Alright, I’m loving this. I’m loving your story, thanks so much for sharing it. But, also, thanks for the hacks. That’s fascinating to me. Don’t worry; you’re not getting any competition from me, I’m not going out and paint any murals, but I can sure appreciate them more, knowing a little bit about how it gets done.

You got some prime secrets just then.

That’s exactly right; I feel like I jumped some rungs on the ladder. I love it.

I’ve got to wonder, when you and Kevin are traveling, there’s a part of me that just wonders, are you  constantly looking at walls saying, “Oh, I’d love to paint that?” Do you walk around towns and think, “Give me that wall!”

Yes, I have wall envy. There are people that shop for clothes and shoes and I see this old beat up wall, and I’m like, “Oh my gosh, look at that. Don’t you want it?” Then we’ll go ask people who own it, how do we get that.

That’s what I wondered. In the spirit of dreaming big, what would be one of your just biggest dreams? What’s a wall? Whether it’s local, whether it’s somewhere in Mozambique or Budapest, or whatever, what’s a wall that you would just love to paint?

I don’t know. I haven’t done a lot of buildings that are just tall yet, like a 14 story building or something like that, where it’s the side of the building. I think that would be cool; if I were talking about right now, there are grain towers that I would love to climb up and down, swinging side to side painting. I think that would be a blast.

I see you’re getting up in cherry pickers and equipment like that. What’s the tallest one you’ve done so far?

Three stories.

It’s just so fun, the bigger you go, the better. I don’t even know. There’s no such thing as too big I don’t think. I don’t know. I would be like, “Prove to me it’s too big. I’ll tell you afterward.”

Exactly. We’ll figure out a way. I love it.

The one thing about the urban street art, in big cities, people are just passing by. They might appreciate a mural, but they have no connection to it. Where, in small towns, we get to be family with these people when we leave. They make us get down off our stuff and come to the family reunion down the street and have steak with them, you know?

I think even if I were to travel overseas, Costa Rica, where there’s just the color. I love color. I would love it to be in this place that loves color.

I think it would be so neat to be a part of a different culture and see how they take to it, and see how art is a language, see how it translates. I think that would be so neat.

Well, I wasn’t really joking in the intro. I do think you guys have the potential of being the next Chip and JoJo, because I love you guys working together. But I think this has so much potential as a story just because, like you said, you’re going into a community, and it’s not like an overnight thing. You’re spending some time there. You’re getting to know the people, you’re telling a story. There’s just so much potential to this.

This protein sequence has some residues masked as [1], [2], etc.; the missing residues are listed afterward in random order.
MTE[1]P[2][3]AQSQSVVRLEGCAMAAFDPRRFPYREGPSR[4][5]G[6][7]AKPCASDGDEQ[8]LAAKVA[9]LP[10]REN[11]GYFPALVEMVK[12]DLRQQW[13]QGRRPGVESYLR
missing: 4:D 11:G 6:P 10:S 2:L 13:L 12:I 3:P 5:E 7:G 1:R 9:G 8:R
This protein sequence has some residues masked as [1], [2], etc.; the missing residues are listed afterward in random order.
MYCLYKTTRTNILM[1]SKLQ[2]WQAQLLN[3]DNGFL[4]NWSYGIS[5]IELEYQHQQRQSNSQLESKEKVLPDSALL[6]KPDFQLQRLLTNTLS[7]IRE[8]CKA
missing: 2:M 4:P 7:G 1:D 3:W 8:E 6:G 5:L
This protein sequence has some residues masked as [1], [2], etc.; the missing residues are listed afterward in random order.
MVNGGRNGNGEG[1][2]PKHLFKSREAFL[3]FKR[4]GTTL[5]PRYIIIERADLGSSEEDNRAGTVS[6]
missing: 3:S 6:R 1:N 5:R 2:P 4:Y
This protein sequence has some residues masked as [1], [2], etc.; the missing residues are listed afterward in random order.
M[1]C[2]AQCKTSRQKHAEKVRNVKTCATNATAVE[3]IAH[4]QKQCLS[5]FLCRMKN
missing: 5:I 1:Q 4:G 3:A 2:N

I love it, and I can’t wait to see it on History Channel some day.

I’d love it.


We’re ready.

Exactly. So think about it wherever you’re at in the world DREAM THINK DO-er. Think about the walls in your town, your city, and say, “God, it’d be so cool to have Cal and Kevin come and do a wall.” So, invite her.

I always love to ask one last question. That’s what we call our wisdom of the week. And I always love to reach out to that DREAM THINK DO-er. Maybe they’re like you years ago, where they got an essence of a dream. Maybe it’s art, or maybe it’s something else entirely, and they know they’ve got a passion for it, they seem to be naturally good at it, but maybe they’ve had some setbacks. What’s something you would say to that person to encourage them to keep going?

I really believe that if you give up on your passion, or your dream, or your craft, or whatever it is, that you think about in the quiet at the end of the day. If you give up on that, I do think that’s when people get hooked on other things to fill that void. Because you were given a gift to fulfill you, and what you were supposed to do on this earth. If you turned away from that, it’s never, ever, ever too late. You can’t mess up; you can’t miss your opportunity to the point that you can never catch another bus that comes by. You just have to start, and you just have to be open to it.

That might mean late nights and weekends, or when you can catch five-minute break. The lady who wrote Harry Potter wrote on napkins. You know what I mean?

Right. Yup.

Until she collected them all and wrote her first novel. Don’t give up on yourself, and get positive people in your life. Ask them for help, and put yourself out there, and you’ll never know what can happen.

If you work hard, and you have big goals and big dreams, you can make those happen. I’m talking to you right now. Who would have thought that? I would have never thought that, ever. I think that’s amazing and everyone just go do it. Go do it. Follow me, I will be there. I would love to encourage someone that has a dream that needs some help. I would love to help in any way I can.

It’s exciting to see other people doing what they love to do.

Yup, I love it, and that’s why we do DREAM THINK DO!! It’s like we want to feature cool people, doing cool stuff. But, we appreciate it when those cool people are also willing to talk to us about the times when it wasn’t so great.

I so appreciate the fact that you gave yourself that permission.

I’ve been there. I’ve gone home and the electricity hasn’t been on.